HEALTH: Drinking more water, walking 30 minutes, eating one salad a day, eliminating sugary drinks, sleeping an extra hour per night. Any of one these steps by themselves performed on a daily basis would improve your health exponentially, let alone performing several of them, if not all of them.


8. Compound interest can free you from credit cards. Suppose your interest rate is 14 percent and you add just $5 per month to your payment. In 10 years, you’ll avoid $1,315 in payments.

HEALTH: Small healthy steps performed regularly on a daily basis can help to eliminate stress, anxiety, depression, and need for different medications, not to mention the prevention of chronic health problems like heart diseases and diabetes.


9. You don’t have to be rich to make compound interest work for you. The principal works the same whether you invested $100 or $100 million. The millionaire may have more investment options, but even the poorest among us can use compound interest to reduce the amount that we pay credit-card companies and payday lenders.

HEALTH: You don’t need to buy the latest fitness equipment, invest in expensive athletic gear, purchase exclusive gym memberships, subscribe to health and fitness publications, or invest in personal health services (unless of course you want to). The small healthy choices mentioned such as drinking more water, walking daily, and getting more sleep require zero dollars.


10. Compound interest requires you to sacrifice today to reap a benefit tomorrow. It’s true that you’ll need to do something to save a few dollars today. But, it’s certain that the future reward will be greater than the sacrifice.

HEALTH: Edward Stanley said it best… “Those who think they have no time for exercise will sooner or later have to find time for illness.” Small daily healthy steps today will pave the way to a healthy future.


[box] “The food you eat can either be the safest and most powerful form of medicine, or the slowest form of poison.”[/box]

~ Ann Wigmore ~

Here are two smalls steps I am currently taking toward improve my health and finances.

HEALTH = Veggie Cleanse

FINANCES = 52 Week Money Challenge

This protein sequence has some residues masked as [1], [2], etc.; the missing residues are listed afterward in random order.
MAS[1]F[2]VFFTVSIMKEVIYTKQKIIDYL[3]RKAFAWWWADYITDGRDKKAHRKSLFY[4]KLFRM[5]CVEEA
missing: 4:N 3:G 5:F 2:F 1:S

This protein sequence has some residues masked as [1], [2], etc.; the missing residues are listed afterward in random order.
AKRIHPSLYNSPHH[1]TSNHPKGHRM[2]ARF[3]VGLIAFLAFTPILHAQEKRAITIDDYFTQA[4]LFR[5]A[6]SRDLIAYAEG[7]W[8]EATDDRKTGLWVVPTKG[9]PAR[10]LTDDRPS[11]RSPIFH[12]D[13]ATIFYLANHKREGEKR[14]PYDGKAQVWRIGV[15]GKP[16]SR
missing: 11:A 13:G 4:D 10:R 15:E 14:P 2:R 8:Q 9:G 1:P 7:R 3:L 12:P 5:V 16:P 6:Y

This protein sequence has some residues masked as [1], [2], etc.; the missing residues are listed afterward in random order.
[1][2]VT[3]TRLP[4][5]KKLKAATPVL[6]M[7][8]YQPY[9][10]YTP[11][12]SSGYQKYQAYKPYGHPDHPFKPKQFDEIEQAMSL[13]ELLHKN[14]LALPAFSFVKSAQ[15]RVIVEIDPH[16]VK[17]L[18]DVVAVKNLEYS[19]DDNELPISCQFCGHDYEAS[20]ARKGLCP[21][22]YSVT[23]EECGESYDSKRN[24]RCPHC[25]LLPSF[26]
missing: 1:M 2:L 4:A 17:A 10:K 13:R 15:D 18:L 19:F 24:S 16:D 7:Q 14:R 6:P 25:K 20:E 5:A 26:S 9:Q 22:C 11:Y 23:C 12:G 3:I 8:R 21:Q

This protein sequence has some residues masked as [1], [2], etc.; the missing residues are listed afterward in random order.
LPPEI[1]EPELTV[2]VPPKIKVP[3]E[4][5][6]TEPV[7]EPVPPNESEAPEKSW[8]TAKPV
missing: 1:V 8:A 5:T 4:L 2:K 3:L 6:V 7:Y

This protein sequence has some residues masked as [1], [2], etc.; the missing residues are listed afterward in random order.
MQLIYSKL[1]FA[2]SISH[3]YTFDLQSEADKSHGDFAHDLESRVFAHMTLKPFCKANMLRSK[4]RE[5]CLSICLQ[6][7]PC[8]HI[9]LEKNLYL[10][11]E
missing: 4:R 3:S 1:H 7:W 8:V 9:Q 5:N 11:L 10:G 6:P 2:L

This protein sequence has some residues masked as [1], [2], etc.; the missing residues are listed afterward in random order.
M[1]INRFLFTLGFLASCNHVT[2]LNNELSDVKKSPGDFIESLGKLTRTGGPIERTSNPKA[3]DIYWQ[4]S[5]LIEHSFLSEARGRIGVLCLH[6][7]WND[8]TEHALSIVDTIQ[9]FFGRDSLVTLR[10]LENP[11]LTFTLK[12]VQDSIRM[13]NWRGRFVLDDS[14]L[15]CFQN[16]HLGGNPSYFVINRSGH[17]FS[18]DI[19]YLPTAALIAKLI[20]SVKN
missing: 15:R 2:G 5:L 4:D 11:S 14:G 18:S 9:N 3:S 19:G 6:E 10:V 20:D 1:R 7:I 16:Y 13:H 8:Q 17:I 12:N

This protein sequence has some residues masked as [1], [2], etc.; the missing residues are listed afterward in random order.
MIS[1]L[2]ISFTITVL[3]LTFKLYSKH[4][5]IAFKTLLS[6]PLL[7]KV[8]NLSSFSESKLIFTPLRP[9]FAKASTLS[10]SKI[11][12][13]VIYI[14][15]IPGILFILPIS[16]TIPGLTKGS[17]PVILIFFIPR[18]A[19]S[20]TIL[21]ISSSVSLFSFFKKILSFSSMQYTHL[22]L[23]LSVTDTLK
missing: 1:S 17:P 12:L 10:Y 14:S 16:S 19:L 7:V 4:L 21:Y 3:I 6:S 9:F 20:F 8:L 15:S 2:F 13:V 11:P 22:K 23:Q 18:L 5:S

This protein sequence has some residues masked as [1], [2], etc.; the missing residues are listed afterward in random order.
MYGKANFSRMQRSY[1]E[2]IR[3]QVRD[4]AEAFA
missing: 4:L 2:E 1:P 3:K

What are some of of the small steps you’re taking daily or weekly to improve you health and finances? I’d love to hear all about them. Please share them with me in the comments below.


    • Thanks for your comment John. Our body is incredible and wants to feel and be at it’s best. It does this on its own without our help. Now, just imagine if we actual contribute to this process on a regular basis with exercise, healthy eating, proper sleep, etc. Kevin Trudeau said it best, “most people have no idea how good their body is designed to feel.”

    • Thanks so much for your comment Anne. Time certainly is interesting isn’t it? Depending on how we use it and what we chose to spend our time on, it can either work for us or against us. We may not be able to control time itself, but the cool thing is we’re the ones who decide how and where we invest our time.

  • Hi Mike, these are great comparisons. They are logical, small steps in health. Easy when broken down like you have shown – but can seem hard daily. Why is it I can manage money easily but healthy practices?? That takes constant upkeep. I like the compounding idea. Something to think about.

    • Thank so much for your comment Jen. Breaking our goals down into small, logical steps is a huge piece to our successes. Success is small things done well, day, after day, after day. Although potentially hard at first, when we commit to it and build it into our routine, it becomes habitual and automatic. It becomes a healthy habit that will pay dividends for years to come, just like compound interest will.

  • As a financial advisor, and someone who is working hard to make health a priority in my life–I truly appreciate your thoughts here.

    I like that in both cases, it’s the small and consistent positive steps that count. We don’t have to start out with a million bucks or be able to run a marathon. We just need to start and let compounding do its thing.

    • Hey Sean! Thanks for your comment. I couldn’t have summarized it and said it better myself…. “We just need to start and let compounding do its thing.” Perfectly stated. Thanks!

  • I loved the way you connected health with finance. I guess it came at the right time for me. Keep going. 😀